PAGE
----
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Wait, Are Routers … Cool Now?

Finally, someone figured out they don’t need to look like plastic torture devices. But will they work better?

Ringer illustration
Ringer illustration

This week, New York media was invited to visit a bright SoHo storefront commandeered by Google to show off its latest batch of products. Small herds of journalists were led on a winding tour, hopping between rooms decorated with hanging succulents and a “Saint Kanye” prayer candle for short presentations on each piece of hardware.

At one point, a group of us crowded into a model Manhattan living room displaying Google Wifi, the $129 matte white router that the company revealed earlier this month. A product manager named Ben Brown began waxing poetic about the importance of the item’s design, directing our attention to a presentation on the 4K TV before us.

“We looked at influences mainly from architecture and interior design,” he said, as he revealed an image of one of New York’s most iconic architectural attractions, the Guggenheim. “We have these notions of reveals. It picks up these nice linear lines to break up the space.”

I stared blankly at the sleek cylindrical device, dumbfounded. Yes, drawing a link between one of the most elegant buildings in New York and a piece of tech hardware is exactly the tone-deaf behavior for which Silicon Valley is often criticized. But this was the first time I had ever pined for a router.


Though Google Wifi is not the first aesthetically inoffensive router on the market, its debut this December will certainly mark a trend. Since early last year, a number of startups have introduced their own “Wi-Fi systems” or “stations” that typically have three things in common: They consist of routers that can be bought in packs of two or three and spread all over your home for what many refer to as a stronger “mesh network,” they come with a companion app to monitor or regulate activity, and lastly — most obviously — they’re pretty. From a design perspective, they’re a far cry from the spiky antennaed dead spiders that powered the LAN parties of yore.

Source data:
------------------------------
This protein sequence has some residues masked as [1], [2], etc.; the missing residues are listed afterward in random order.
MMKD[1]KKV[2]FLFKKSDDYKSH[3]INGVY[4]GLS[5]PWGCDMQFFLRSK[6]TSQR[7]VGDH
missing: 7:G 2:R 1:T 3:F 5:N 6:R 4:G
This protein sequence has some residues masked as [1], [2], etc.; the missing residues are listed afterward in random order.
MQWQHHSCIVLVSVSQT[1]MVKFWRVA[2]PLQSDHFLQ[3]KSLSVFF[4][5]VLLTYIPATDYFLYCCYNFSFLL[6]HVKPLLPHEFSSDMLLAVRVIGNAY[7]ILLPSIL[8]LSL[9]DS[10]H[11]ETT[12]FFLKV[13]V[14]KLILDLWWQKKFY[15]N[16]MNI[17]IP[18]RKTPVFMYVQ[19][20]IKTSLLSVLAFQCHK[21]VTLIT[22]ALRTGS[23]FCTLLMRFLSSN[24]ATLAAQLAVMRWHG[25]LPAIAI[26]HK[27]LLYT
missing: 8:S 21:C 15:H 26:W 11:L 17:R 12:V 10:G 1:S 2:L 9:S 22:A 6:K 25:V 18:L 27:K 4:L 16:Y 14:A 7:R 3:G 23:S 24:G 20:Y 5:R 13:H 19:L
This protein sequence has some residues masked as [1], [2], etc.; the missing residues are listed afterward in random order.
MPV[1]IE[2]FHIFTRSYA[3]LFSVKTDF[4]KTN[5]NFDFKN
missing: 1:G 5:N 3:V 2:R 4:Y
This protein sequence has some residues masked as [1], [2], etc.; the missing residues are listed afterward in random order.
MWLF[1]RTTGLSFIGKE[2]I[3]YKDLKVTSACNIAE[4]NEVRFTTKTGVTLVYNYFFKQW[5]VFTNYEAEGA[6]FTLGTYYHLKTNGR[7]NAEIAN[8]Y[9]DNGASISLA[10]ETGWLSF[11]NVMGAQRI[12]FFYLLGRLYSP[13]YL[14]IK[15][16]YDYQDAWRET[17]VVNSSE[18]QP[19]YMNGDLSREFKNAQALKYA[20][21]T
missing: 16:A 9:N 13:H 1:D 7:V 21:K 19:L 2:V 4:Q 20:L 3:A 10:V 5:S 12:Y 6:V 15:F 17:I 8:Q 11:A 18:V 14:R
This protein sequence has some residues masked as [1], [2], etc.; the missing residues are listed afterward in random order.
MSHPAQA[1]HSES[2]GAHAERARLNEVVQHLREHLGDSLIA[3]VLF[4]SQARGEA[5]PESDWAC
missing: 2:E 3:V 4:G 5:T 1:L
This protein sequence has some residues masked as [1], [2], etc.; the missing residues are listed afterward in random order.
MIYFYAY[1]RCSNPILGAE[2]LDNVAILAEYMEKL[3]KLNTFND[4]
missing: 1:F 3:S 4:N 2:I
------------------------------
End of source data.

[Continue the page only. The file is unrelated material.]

Dreamily named companies like Eero, Starry, and Luma want to replace those cheap plastic monstrosities made by Belkin or Netgear or Linksys that have been gathering dust behind your couch for the past three years. It’s not the worst idea, considering the frequent mysticism surrounding routers amid our wholly streaming-dependent lives. In an age when a gadget’s relevance is often determined by whether it has an app, these internet portals are surprisingly low tech. Users must interpret the strength of their precious Wi-Fi source in the same way a lighthouse might determine whether a ship in the fog needs help: by a series of blinking lights.

As Crock-Pots, air conditioners, and tea kettles get connected to our smartphones, the router has remained confoundingly adrift. (Personally, the most remarkable feature of my router is that it gets warm enough for my cat to lie on it. It’s adorable. And also maybe a fire hazard.) Along with their companion apps, those same arbitrary appliances have benefited from an increasing appreciation for design — yet another trend that escaped the router. Until now.

Alyssa Bereznak
Alyssa Bereznak

“When you step back and look at our homes in general, just about every experience runs on the internet,” says Nick Weaver, the CEO of Eero. “All the content we consume, whether it’s music, video, or all of our productivity tools. The internet is just as important as our running water and our power.”